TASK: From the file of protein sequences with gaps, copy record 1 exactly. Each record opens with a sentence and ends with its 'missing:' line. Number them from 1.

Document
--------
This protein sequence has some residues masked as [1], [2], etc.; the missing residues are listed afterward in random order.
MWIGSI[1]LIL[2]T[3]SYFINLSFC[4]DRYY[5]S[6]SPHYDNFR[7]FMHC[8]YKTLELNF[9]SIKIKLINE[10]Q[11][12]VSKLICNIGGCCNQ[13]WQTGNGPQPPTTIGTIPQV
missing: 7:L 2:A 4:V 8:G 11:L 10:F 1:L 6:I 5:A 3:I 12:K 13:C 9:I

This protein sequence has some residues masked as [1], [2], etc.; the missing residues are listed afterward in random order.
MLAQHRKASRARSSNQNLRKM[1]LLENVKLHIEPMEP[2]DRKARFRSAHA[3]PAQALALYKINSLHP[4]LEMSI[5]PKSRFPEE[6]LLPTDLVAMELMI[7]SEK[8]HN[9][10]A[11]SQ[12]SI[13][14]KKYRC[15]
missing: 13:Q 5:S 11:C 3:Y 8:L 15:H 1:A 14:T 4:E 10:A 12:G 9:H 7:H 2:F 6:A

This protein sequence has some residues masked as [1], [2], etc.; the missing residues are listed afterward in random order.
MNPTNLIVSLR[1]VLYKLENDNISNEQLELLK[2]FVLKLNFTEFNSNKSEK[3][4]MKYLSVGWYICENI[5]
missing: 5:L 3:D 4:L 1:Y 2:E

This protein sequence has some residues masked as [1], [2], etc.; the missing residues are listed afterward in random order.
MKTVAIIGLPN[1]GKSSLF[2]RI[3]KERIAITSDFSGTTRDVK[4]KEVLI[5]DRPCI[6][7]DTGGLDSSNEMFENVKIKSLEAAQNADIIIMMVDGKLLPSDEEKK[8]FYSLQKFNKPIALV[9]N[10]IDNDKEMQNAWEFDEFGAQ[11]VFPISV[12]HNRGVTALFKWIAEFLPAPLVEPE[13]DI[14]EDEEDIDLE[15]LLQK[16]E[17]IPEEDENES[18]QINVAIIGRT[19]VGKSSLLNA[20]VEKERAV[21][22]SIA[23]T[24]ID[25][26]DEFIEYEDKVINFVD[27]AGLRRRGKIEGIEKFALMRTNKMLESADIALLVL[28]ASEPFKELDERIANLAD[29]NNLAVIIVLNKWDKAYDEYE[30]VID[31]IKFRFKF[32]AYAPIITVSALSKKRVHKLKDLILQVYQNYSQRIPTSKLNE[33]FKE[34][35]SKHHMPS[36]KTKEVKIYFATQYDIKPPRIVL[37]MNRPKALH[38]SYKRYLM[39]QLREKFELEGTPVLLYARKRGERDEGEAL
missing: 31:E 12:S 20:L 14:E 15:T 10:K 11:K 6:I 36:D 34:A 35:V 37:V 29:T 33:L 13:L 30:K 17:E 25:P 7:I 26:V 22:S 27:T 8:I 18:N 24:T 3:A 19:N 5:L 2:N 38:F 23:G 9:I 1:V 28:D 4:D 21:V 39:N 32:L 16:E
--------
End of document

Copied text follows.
This protein sequence has some residues masked as [1], [2], etc.; the missing residues are listed afterward in random order.
MWIGSI[1]LIL[2]T[3]SYFINLSFC[4]DRYY[5]S[6]SPHYDNFR[7]FMHC[8]YKTLELNF[9]SIKIKLINE[10]Q[11][12]VSKLICNIGGCCNQ[13]WQTGNGPQPPTTIGTIPQV
missing: 7:L 2:A 4:V 8:G 11:L 10:F 1:L 6:I 5:A 3:I 12:K 13:C 9:I